KELLEY JOHNSON/Something Good: We always enjoy a set of the good old songs but we enjoy them more when presented by someone that really gets inside the lyric and music and brings on gallons of special sauce making the tunes their own no matter how much diversity there is in the song stack. Putting everything in sharp perspective and framing it all perfectly, this classic feeling thrush might just have the jazz vocal date of the year on her hands here. Tasty throughout, she's singing just for you and it's hard to find a better treat than that. Hot stuff.
MUTE: Forget what you saw in "Last Emperor". The Chinese nad the Koreans can get along just fine when they bond of adventurous music making. They can even form such an unshakeable dynamic that they can play as one, even if there are four of them. Loaded with atonal and improv playing , they never get to that place where you just want t turn it off--you just keep playing feeling like you found a better lost Miles date than "Rubberband" . Adventurous listening that's certainly running ahead of the pack, this is a great way to get a load of freeform jazz of tomorrow today.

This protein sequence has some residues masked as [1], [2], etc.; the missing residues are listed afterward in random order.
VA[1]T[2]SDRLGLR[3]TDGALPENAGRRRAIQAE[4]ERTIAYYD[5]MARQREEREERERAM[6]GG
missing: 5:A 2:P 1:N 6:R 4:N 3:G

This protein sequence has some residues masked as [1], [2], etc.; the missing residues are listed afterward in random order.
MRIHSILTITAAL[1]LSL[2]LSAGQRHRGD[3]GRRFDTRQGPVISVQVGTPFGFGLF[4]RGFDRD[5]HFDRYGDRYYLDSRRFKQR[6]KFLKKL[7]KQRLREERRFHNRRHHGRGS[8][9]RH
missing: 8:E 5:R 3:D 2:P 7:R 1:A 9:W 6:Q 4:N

(Fresh Sound 1019)
BRIAN LYNCH BIG BAND/Omni American Book Club-My Journey Through Literature in Music: You'd think the award winning trumpet player won a MacArthur grant to serve up something so wide ranging. A two cd set debuting his big band, just harboring the creative and logistic end of things would require a genius grant. No matter, this ambitious well played set is a stunning mind blower. With guests that showed up to really be there and a host of local players that really wanted to shine, this personally driven set has wide ranging effects. A jazzbo delight, this set inspired by books that inspired him shows just how much and how deep these works left their marks. A stone cold gasser, it works incredibly throughout.
(Holistic Music Works 20/21)